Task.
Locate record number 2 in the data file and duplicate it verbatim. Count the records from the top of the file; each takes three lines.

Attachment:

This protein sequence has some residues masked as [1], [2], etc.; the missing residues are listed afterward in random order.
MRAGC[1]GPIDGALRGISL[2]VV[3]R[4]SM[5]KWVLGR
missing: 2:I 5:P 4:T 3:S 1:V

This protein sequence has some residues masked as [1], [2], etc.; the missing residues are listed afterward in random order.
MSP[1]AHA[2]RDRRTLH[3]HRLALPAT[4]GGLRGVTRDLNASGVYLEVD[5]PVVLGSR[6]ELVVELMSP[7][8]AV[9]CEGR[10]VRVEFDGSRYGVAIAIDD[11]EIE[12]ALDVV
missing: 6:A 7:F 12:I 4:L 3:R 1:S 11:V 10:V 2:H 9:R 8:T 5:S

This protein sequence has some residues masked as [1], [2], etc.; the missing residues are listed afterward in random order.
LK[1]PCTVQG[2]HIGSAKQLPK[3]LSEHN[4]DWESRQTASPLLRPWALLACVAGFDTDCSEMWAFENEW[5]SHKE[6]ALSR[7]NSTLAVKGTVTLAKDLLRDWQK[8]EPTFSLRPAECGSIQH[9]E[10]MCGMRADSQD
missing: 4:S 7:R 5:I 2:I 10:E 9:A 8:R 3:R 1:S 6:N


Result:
This protein sequence has some residues masked as [1], [2], etc.; the missing residues are listed afterward in random order.
MSP[1]AHA[2]RDRRTLH[3]HRLALPAT[4]GGLRGVTRDLNASGVYLEVD[5]PVVLGSR[6]ELVVELMSP[7][8]AV[9]CEGR[10]VRVEFDGSRYGVAIAIDD[11]EIE[12]ALDVV
missing: 6:A 7:F 12:I 4:L 3:R 1:S 11:V 10:V 2:H 9:R 8:T 5:S